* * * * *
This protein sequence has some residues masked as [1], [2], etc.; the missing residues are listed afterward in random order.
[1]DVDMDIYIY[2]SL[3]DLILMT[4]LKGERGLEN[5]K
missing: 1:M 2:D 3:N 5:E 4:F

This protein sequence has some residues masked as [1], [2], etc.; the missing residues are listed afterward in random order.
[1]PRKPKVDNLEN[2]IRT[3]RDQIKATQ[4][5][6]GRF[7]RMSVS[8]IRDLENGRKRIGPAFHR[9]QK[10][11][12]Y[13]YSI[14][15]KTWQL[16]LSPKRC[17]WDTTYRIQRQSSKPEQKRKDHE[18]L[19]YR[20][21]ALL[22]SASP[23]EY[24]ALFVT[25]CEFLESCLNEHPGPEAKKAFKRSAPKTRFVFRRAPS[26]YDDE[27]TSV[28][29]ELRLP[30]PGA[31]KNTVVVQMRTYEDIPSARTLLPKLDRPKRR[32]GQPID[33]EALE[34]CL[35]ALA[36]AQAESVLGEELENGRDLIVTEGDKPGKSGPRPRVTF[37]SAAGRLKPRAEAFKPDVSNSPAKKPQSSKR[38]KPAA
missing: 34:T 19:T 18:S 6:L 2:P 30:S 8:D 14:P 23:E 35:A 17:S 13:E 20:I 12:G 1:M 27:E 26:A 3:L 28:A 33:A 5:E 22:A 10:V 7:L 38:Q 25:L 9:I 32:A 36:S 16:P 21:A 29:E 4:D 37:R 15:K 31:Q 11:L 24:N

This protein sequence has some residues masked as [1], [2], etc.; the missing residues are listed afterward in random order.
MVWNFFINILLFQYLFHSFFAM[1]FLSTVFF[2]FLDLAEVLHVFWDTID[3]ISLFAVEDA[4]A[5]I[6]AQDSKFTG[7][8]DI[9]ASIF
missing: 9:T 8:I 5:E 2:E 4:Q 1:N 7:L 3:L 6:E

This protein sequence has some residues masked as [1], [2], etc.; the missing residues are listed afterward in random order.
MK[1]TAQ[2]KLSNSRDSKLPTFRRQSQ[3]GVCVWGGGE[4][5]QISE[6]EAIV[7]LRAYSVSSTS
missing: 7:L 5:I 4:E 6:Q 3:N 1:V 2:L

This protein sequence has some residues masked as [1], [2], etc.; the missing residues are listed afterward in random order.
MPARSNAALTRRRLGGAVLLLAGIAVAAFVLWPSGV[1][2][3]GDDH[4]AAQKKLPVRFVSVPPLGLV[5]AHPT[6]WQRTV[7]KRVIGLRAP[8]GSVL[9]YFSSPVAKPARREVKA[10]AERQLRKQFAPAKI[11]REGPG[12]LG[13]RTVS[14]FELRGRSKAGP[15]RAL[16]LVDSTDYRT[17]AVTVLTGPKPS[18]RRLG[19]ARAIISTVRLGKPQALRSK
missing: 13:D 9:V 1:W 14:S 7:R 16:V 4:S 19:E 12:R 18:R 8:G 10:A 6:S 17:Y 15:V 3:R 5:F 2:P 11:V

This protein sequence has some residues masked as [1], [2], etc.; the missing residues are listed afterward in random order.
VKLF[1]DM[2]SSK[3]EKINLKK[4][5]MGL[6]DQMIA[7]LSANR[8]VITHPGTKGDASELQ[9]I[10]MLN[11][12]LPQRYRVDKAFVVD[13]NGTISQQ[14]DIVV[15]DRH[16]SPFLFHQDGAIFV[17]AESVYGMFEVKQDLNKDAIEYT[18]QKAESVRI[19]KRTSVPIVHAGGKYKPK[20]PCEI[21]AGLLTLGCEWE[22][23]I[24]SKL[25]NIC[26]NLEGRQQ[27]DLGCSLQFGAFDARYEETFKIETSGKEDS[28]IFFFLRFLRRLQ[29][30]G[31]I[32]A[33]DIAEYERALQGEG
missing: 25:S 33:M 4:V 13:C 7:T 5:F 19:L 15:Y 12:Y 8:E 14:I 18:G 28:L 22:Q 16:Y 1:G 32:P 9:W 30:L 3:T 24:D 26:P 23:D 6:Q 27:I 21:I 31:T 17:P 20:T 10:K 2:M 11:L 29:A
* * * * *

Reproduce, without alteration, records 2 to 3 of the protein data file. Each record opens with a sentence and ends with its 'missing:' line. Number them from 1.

This protein sequence has some residues masked as [1], [2], etc.; the missing residues are listed afterward in random order.
[1]PRKPKVDNLEN[2]IRT[3]RDQIKATQ[4][5][6]GRF[7]RMSVS[8]IRDLENGRKRIGPAFHR[9]QK[10][11][12]Y[13]YSI[14][15]KTWQL[16]LSPKRC[17]WDTTYRIQRQSSKPEQKRKDHE[18]L[19]YR[20][21]ALL[22]SASP[23]EY[24]ALFVT[25]CEFLESCLNEHPGPEAKKAFKRSAPKTRFVFRRAPS[26]YDDE[27]TSV[28][29]ELRLP[30]PGA[31]KNTVVVQMRTYEDIPSARTLLPKLDRPKRR[32]GQPID[33]EALE[34]CL[35]ALA[36]AQAESVLGEELENGRDLIVTEGDKPGKSGPRPRVTF[37]SAAGRLKPRAEAFKPDVSNSPAKKPQSSKR[38]KPAA
missing: 34:T 19:T 18:S 6:L 2:P 30:S 8:D 14:P 23:E 35:A 17:S 13:E 20:I 12:G 1:M 27:E 26:A 3:L 28:A 33:A 5:E 22:A 10:V 7:L 38:Q 25:L 9:I 32:A 36:S 16:P 21:A 29:E 4:D 37:R 15:K 31:Q 11:L 24:N

This protein sequence has some residues masked as [1], [2], etc.; the missing residues are listed afterward in random order.
MVWNFFINILLFQYLFHSFFAM[1]FLSTVFF[2]FLDLAEVLHVFWDTID[3]ISLFAVEDA[4]A[5]I[6]AQDSKFTG[7][8]DI[9]ASIF
missing: 9:T 8:I 5:E 2:E 4:Q 1:N 7:L 3:L 6:E